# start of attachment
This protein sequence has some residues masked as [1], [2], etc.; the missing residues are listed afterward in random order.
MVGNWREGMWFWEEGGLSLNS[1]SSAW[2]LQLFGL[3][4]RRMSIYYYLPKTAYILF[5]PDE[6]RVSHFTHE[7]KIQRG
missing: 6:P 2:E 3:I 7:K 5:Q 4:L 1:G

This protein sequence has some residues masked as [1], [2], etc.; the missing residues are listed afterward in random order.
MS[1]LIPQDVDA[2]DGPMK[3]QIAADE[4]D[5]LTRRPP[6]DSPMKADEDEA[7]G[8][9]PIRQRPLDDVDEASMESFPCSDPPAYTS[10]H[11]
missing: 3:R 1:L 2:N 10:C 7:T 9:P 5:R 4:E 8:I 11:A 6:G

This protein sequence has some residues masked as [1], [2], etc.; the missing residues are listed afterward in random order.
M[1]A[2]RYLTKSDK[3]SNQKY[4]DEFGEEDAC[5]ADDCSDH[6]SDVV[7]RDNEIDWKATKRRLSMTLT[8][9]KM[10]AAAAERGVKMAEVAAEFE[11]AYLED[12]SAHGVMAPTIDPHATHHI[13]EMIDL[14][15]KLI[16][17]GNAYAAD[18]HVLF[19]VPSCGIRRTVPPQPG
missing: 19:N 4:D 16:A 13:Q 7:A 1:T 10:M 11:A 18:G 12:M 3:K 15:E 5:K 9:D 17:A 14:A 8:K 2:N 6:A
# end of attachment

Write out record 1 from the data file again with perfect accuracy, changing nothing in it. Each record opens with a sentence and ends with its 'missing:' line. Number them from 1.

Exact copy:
This protein sequence has some residues masked as [1], [2], etc.; the missing residues are listed afterward in random order.
MVGNWREGMWFWEEGGLSLNS[1]SSAW[2]LQLFGL[3][4]RRMSIYYYLPKTAYILF[5]PDE[6]RVSHFTHE[7]KIQRG
missing: 6:P 2:E 3:I 7:K 5:Q 4:L 1:G